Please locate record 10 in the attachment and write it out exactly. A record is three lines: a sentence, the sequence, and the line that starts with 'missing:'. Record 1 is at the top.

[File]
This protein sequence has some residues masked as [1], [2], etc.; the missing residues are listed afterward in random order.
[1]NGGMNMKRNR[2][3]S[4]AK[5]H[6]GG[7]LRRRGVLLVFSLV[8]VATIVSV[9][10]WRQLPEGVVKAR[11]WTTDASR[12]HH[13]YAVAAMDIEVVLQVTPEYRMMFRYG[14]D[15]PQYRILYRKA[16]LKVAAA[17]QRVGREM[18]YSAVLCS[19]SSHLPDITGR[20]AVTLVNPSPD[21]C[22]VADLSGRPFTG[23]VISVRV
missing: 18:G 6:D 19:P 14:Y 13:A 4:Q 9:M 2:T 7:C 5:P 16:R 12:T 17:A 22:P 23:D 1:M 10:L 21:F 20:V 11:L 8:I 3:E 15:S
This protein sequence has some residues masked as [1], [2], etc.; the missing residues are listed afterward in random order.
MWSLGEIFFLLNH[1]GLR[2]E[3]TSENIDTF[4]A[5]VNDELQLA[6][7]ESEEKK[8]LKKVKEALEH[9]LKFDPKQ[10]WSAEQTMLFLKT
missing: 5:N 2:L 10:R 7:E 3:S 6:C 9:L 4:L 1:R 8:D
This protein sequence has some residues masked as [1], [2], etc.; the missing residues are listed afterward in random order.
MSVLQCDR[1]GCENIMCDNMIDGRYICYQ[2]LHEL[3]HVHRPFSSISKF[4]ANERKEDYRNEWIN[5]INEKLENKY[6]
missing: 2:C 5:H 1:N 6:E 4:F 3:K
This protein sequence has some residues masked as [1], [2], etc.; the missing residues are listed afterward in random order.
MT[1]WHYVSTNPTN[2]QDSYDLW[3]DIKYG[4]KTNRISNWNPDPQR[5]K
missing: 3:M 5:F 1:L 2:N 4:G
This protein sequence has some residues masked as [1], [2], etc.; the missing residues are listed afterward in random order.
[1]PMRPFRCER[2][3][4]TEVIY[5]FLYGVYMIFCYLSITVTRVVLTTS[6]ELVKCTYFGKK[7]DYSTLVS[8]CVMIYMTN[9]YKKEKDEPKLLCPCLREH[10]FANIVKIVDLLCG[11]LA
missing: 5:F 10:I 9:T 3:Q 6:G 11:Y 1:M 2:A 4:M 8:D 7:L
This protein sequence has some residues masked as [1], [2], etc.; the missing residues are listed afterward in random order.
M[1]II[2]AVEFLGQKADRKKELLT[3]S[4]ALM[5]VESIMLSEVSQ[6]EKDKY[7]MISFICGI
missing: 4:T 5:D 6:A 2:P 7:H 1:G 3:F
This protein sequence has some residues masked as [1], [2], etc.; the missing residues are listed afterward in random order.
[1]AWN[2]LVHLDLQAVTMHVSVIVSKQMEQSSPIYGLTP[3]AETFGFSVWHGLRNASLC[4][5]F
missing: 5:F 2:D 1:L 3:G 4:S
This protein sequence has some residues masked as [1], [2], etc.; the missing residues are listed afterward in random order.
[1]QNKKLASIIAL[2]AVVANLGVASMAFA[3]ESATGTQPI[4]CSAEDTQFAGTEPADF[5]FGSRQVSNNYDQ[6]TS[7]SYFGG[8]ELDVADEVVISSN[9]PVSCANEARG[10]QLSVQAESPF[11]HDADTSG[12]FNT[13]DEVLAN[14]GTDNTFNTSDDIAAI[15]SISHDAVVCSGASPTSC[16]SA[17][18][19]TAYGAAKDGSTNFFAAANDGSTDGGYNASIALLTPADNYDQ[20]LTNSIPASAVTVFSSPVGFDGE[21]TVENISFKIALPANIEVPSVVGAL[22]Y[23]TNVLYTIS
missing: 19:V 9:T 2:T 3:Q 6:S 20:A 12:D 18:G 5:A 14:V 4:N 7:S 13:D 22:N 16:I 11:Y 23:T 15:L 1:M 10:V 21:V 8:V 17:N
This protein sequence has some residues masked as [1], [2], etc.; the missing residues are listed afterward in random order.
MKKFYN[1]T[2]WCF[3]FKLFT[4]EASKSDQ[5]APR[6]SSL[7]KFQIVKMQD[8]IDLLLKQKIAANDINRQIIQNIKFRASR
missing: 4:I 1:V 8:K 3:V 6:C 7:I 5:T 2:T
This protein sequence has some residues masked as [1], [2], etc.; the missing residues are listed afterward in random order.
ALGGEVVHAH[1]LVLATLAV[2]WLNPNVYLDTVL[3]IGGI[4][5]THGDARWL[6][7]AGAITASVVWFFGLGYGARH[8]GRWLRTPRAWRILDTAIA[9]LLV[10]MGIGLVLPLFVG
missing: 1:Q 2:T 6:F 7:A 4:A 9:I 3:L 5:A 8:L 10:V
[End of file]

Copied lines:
This protein sequence has some residues masked as [1], [2], etc.; the missing residues are listed afterward in random order.
ALGGEVVHAH[1]LVLATLAV[2]WLNPNVYLDTVL[3]IGGI[4][5]THGDARWL[6][7]AGAITASVVWFFGLGYGARH[8]GRWLRTPRAWRILDTAIA[9]LLV[10]MGIGLVLPLFVG
missing: 1:Q 2:T 6:F 7:A 4:A 9:I 3:L 5:A 8:L 10:V